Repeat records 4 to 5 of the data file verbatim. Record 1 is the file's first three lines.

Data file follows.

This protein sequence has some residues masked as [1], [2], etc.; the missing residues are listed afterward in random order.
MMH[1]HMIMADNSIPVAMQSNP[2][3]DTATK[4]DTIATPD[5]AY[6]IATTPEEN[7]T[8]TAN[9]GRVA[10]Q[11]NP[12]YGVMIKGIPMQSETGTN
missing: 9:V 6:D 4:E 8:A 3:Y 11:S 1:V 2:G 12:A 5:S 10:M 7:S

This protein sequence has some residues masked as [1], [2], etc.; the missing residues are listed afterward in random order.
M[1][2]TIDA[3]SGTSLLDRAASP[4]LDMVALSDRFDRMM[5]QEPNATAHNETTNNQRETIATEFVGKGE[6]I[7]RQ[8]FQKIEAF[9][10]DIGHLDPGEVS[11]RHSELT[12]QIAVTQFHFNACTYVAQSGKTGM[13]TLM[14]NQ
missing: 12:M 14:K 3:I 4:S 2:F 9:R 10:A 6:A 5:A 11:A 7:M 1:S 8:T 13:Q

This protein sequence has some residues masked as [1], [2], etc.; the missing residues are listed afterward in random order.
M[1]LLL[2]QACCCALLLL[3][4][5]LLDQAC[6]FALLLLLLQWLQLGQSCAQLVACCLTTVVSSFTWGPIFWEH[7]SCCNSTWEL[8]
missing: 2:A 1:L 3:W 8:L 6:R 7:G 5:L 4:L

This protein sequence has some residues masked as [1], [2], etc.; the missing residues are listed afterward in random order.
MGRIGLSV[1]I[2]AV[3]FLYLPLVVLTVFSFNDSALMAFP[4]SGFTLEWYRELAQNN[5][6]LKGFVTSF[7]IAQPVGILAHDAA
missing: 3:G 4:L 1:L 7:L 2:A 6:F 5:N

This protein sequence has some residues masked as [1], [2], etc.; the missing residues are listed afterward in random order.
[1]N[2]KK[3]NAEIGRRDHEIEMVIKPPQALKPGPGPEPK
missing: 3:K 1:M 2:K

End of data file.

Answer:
This protein sequence has some residues masked as [1], [2], etc.; the missing residues are listed afterward in random order.
MGRIGLSV[1]I[2]AV[3]FLYLPLVVLTVFSFNDSALMAFP[4]SGFTLEWYRELAQNN[5][6]LKGFVTSF[7]IAQPVGILAHDAA
missing: 3:G 4:L 1:L 7:L 2:A 6:F 5:N

This protein sequence has some residues masked as [1], [2], etc.; the missing residues are listed afterward in random order.
[1]N[2]KK[3]NAEIGRRDHEIEMVIKPPQALKPGPGPEPK
missing: 3:K 1:M 2:K